Using the PheWeb browser, we identified 24 (26%) of the 92 SIDS-associated variants in the database. Moreover, six variants showed statistically significant associations with severe cardiac disease (Supplementary Table 1): GPD1L p.(I124V) (I428 other cardiomyopathy, P= 0.018), KCNE2 p.(V14I) (I46 cardiac arrest and VF, P= 0.035; I490 VF, P = 0.002; and 1421 hypertrophic obstructive cardiomyopathy, P= 0.011), SCN3B p.(L10P) (I490 VF, P= 0.017 and I46 cardiac arrest and VF, P= 0.011), SCN5A p.(S524Y) (I490 VF, P= 0.020), SCN5A p.(V1951L) (I472 Paroxysmal VT, P= 0.006 and I517 Cardiomegaly, P= 0.029), and SCN5A p.(P2006A) (I46 cardiac arrest and VF, P= 0.048).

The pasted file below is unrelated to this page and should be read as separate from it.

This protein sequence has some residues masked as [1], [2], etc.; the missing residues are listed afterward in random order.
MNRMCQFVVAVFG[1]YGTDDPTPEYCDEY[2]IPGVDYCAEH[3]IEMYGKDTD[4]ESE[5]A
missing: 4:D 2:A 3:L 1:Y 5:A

Classification using ACMG guidelines

Using the ACMG guidelines, 9/92 (10%) variants were classified as pathogenic and 14/92 (15%) as likely pathogenic (Supplementary Table 1 and Supplementary Fig. 2). In contrast, 27/92 (29%) variants were reclassified as benign and 7/92 (8%) as likely benign. Variants with conflicting evidence or lack of appropriate information were reclassified as variant of uncertain significance (VUS); corresponding to 35/92 (38%) variants. Of the 18 variants identified in Inter99, 14 were classified as benign, 1 as likely benign, and 3 as VUS.